How to Start Using C++ in Windows 10

Windows users have a wealth of choice when it comes to programming in C++. There are loads of IDEs and compilers available, including Visual Studio from Microsoft. However, in our opinion, the best C++ IDE to begin with is Code::Blocks. Code::Blocks is a free C++, C and Fortran IDE that is feature rich and easily extendible with plugins. It’s easy to use, comes with a compiler and has a vibrant community behind it too.

Start Using C++

Step 1 – To start using C++, we suggest you begin by visiting the Code::Blocks download site, at www.codeblocks.org/downloads. From there, click on the ‘Download the binary releases’ link to be taken to the latest downloadable version for Windows.

Step 2 – There you can see, there are several Windows versions available. The one you want to download has mingw-setup.exe at the end of the current version number. At the time of writing this is: codeblocks-17.12mingw-setup.exe. The difference is that the mingw-setup version includes a C++ compiler and debugger from TDM-GCC (a compiler suite).

Step 3 – When you’ve located the file, click on the Sourceforge.net link at the end of the line and a download notification window appears; click on Save File to start the download and save the executable to your PC. Locate the downloaded Code::Blocks installer and double-click to start. Follow the on-screen instructions to begin the installation.

Step 4 – Once you agree to the licencing terms, a choice of installation options becomes available. You can opt for a smaller install, missing out on some of the components but we recommend that you opt for the Full option, as default.

Step 5 – Next choose an install location for the Code::Blocks files. It’s your choice but the default is generally sufficient (unless you have any special requirements of course). When you click Next, the install begins; when it’s finished a notification pops up asking you if you want start Code::Blocks now, so click Yes.

Step 6 – The first time Code::Blocks loads it runs an autodetect for any C++ compilers you may already have installed on your system. If you don’t have any, click on the first detected option: GNU GCC Compiler and click the Default button to set it as the system’s C++ compiler. Click OK when you’re ready to continue.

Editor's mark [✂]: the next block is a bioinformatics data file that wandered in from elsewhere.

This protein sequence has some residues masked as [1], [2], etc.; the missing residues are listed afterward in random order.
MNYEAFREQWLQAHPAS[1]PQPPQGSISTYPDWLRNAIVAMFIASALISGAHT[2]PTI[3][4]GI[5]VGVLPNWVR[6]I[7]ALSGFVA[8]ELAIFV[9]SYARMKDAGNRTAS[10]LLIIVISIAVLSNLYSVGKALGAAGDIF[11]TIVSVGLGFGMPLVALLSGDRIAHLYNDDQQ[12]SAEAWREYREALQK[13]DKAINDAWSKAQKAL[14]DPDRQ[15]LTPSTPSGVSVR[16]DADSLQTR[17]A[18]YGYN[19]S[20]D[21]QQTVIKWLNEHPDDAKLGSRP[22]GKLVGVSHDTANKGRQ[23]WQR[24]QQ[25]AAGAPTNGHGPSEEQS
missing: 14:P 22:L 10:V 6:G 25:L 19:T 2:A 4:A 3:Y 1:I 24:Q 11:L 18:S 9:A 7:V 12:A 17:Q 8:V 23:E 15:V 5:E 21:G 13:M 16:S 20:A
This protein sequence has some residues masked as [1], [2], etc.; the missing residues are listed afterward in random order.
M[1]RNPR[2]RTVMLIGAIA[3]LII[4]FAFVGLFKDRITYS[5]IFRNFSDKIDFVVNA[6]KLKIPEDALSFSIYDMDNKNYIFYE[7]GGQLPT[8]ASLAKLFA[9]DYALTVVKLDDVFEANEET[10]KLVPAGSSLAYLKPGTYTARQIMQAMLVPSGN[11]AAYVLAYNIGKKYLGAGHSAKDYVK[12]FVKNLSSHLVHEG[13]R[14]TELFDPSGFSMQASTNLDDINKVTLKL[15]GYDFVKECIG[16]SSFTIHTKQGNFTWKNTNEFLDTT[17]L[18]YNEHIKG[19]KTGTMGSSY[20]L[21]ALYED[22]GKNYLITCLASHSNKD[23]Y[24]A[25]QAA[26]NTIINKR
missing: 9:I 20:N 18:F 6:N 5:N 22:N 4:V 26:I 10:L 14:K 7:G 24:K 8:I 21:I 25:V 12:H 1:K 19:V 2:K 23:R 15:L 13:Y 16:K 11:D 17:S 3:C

Step 7 – The program starts and another message appears informing you that Code::Blocks is currently not the default application for C++ files. You have two options, to leave everything as it is or allow Code::Blocks to associate all C++ file types. Again, we would recommend you opt for the last choice, to associate Code::Blocks with every supported file type.

Step 8 – There’s a lot you can do in Code::Blocks, so you need to dig in and find a good C++ tutorial to help you get the most from it. However, to begin with, click on File > New > Empty File. This creates a new, blank window for you to type in.

Step 9 – In the new window, enter the following:

#include <iostream>
Int main()
{
//My first C++ program
Std::cout << “Hello World!\n”;
}

Notice how Code::Blocks auto-inserts the braces and speech quotes.

Step 10 – Click File > Save as and save the code with a .cpp extension (helloworld.cpp, for example). Code::Blocks changes the view to colour code according to C++ standards. To execute the code, click on the Build and Run icon along the top of the screen. It’s a green play icon together with a yellow cog.

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Russ Ware

Russ has been testing, reviewing and writing guides for tech since the heady days of Windows 95 and the Sega Saturn. Working for international publications in both print and online, if it has LED's, a screen, beeps or has source code, Russ will want to master it (and very likely take it apart to see how it works...)

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